In a known improvement there is provided a plurality of parallel and adjacent rows of detector elements instead of one, said rows being arranged such that the detection elements of the same order in each row, aligned along a direction perpendicular to that of these rows, are charge coupled at a speed which is adjusted to that of the apparent movement of point in the image plane. The signals produced by these aligned corresponding detector elements are thereby accumulated during their passing the successive rows. This system has an increased sensitivity but its application is limited for it does not avoid the tradeoff between the geometrical resolution and the transverse extension of the coverage. In addition, this improved system does not permit observation of thermal IR radiation and it raises the problem of the residual faults in the yaw control of the carrying body.
A first object of the invention is to provide an optical observation system which avoids the problem presented by the above mentioned tradeoff.
Another object of the invention is providing an optical observation system in which the mentioned major characteristics are significantly improved and in which particularly a high sensitivity is combined with a high geometrical resolution.
Yet another object of the invention is providing an optical observation system having a sensitivity with a high spatial homogeneity which enables a redundant number of narrow spectral channels to be used for various applications in the visible and near IR spectra, and which in addition allows an easy integration of means for permitting the system to work in the medium and thermal IR spectra with the usual sensitivity conditions.
In accordance with the invention there is provided an optical observation system for a movable body in space comprising multichannel optical means having a narrow angular field; scanning mirror means for reflecting the incident radiation from a scene towards the optical means, the scanning mirror means being arranged to rotate at a predetermined speed about a spin axis extending transversally to the plane of the scanning mirror means such that each image point in the image plane of the optical means has an apparent displacement in a direction transverse to the direction of movement of the movable body. In the image plane there is provided sensor means for generating electric signals proportional to the irradiance, the sensor means comprising, for each spectral channel, an array of photodetector elements arranged along a plurality of detection lines extending parallel to the direction of the apparent displacement of an image point in the image plane. The photodetector elements in each line are driven such that the electric signal is transferred from each of them to the following at a speed equal to the speed of the apparent displacement of the image point in the image plane.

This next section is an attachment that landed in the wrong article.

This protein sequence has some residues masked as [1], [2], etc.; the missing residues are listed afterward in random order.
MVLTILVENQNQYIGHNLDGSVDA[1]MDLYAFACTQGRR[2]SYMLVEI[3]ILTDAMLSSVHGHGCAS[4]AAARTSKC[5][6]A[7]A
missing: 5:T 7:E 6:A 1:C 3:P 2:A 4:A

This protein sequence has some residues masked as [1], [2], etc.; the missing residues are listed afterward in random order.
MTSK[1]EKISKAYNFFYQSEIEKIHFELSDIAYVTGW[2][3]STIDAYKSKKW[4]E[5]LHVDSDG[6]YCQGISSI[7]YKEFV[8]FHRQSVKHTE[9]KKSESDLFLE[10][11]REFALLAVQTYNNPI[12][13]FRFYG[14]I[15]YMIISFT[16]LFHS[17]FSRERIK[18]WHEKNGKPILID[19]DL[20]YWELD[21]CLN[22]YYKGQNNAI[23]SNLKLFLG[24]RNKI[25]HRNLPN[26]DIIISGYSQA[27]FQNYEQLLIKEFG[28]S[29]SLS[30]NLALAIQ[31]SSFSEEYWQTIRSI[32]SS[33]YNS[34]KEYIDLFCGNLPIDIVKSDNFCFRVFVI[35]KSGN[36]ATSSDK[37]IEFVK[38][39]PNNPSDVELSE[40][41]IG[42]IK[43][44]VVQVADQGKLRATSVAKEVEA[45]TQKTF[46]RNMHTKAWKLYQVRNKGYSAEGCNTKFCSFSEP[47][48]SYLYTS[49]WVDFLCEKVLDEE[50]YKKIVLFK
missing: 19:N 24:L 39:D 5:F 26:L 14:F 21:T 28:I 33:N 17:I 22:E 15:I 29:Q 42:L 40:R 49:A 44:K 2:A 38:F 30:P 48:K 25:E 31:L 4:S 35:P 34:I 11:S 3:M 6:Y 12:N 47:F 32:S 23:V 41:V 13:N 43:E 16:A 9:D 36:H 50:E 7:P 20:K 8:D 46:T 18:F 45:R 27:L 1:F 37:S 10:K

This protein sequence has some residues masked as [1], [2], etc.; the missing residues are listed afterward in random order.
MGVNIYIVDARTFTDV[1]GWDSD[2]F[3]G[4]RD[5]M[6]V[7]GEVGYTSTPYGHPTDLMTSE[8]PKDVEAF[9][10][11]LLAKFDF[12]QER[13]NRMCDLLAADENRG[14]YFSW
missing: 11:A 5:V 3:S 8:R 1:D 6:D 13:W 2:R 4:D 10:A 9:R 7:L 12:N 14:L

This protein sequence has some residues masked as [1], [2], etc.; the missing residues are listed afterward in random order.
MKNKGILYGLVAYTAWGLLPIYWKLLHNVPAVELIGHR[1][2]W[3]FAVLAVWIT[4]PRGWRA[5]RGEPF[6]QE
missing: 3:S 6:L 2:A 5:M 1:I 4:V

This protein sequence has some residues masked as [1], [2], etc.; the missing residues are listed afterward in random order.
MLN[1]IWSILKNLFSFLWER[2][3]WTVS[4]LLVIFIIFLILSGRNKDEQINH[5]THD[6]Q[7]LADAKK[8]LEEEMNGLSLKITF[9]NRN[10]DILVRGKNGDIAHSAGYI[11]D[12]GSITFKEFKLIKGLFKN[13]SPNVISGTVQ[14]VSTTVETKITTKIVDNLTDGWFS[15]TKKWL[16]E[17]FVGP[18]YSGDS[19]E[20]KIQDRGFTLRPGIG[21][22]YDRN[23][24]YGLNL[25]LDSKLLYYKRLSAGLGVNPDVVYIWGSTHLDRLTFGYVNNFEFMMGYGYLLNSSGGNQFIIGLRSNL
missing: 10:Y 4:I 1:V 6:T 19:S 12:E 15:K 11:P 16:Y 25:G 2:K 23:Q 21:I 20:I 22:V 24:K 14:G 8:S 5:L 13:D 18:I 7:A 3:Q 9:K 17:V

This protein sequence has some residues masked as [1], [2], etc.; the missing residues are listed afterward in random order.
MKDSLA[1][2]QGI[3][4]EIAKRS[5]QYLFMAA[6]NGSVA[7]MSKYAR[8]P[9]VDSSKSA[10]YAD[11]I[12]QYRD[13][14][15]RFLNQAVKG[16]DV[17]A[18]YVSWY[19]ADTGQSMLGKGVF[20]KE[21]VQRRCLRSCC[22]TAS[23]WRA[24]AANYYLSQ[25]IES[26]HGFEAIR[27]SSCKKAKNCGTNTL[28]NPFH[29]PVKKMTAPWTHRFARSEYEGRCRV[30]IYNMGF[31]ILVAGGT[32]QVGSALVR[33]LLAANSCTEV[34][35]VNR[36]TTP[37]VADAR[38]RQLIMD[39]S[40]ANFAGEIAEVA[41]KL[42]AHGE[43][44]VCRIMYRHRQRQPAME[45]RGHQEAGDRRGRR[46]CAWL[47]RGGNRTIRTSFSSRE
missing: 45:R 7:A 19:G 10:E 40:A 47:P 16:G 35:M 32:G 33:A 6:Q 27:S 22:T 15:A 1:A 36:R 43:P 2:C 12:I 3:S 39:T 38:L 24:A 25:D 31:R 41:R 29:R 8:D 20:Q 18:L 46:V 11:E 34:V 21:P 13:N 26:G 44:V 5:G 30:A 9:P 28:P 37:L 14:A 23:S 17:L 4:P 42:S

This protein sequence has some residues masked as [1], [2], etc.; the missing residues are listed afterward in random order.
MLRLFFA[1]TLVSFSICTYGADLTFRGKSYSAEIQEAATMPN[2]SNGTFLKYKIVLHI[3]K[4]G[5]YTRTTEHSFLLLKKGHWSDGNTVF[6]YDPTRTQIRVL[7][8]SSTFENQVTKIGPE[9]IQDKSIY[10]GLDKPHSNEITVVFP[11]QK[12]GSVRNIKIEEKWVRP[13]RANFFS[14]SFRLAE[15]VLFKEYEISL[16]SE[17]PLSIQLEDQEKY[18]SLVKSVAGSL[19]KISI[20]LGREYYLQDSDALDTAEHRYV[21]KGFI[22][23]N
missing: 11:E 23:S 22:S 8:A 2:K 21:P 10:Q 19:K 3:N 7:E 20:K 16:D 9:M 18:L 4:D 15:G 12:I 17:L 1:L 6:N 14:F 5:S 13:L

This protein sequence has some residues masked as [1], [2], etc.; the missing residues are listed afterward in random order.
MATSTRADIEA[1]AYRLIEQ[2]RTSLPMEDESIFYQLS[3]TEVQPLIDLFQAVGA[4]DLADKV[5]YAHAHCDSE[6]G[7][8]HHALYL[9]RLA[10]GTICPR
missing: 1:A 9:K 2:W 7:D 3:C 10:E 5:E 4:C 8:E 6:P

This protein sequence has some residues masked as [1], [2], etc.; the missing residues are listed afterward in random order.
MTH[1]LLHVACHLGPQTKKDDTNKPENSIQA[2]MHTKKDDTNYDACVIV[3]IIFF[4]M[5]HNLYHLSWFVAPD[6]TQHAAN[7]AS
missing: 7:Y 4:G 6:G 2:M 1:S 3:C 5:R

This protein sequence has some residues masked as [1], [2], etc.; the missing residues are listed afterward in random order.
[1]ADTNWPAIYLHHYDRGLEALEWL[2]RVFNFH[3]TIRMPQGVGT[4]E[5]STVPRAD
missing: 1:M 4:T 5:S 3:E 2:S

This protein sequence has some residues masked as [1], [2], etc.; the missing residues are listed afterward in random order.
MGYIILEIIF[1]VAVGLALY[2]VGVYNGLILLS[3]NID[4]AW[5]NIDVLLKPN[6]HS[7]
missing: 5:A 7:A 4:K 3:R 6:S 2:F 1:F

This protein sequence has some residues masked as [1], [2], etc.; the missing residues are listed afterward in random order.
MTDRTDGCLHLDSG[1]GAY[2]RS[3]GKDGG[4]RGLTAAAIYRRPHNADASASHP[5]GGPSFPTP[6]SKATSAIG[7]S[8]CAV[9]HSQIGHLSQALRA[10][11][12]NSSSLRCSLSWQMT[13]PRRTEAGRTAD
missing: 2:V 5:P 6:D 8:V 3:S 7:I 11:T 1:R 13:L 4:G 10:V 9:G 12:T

FIG. 1 is a diagrammatic illustration of the observation system according to the invention;
FIG. 2 is a pictorial illustration of one embodiment of the sensor means in accordance with the invention;
FIG. 3 depicts a variation of the embodiment of FIG. 2;
FIG. 4 is a diagrammatic, illustration of an optional arrangement to be used with the embodiment of FIG. 2 for providing continuous control of the optical scanning speed and the transfer speed of the signal from one detector element to the following detector element.
Referring to FIG. 1 of the drawings there is schematically shown in exploded and perspective view an observation system 10 in accordance with the invention mounted together with associated control equipment (not shown) on board a spacecraft or an aircraft (not shown) which is flying over the Earth, an area of which is shown and designated as T. The arrow V indicates the direction of motion of the carrying body.
The system 10 comprises optical means 1 having a small angular field, a scanning mirror 2 placed for reflecting the incident radiation from the Earth toward the optical means 1, and sensor means 3 located in the image plane of the optics 1.
The optical means has suitable means associated therewith for producing a plurality of physically separate image channels with distinct spectral bands.
The scanning mirror 2 is mounted on a spin axis 4 which extends transversally to the plane thereof. The spin axis 4 may be parallel with the direction of movement of the carrying body. In the illustrative embodiment as depicted in FIG. 1 the mirror spin axis 4 is inclined at an angle β with the direction of movement V. Mechanical driving means (not shown) drive the mirror 2 to rotate periodically at a predetermined speed about axis 4 thereby assuring that the desired angular coverge α in direction transverse to the direction of movement of the carrying body is obtained. Such scanning causes each image point to have a transverse apparent displacement in the image plane. The arrow Vi indicates the direction of said apparent displacement.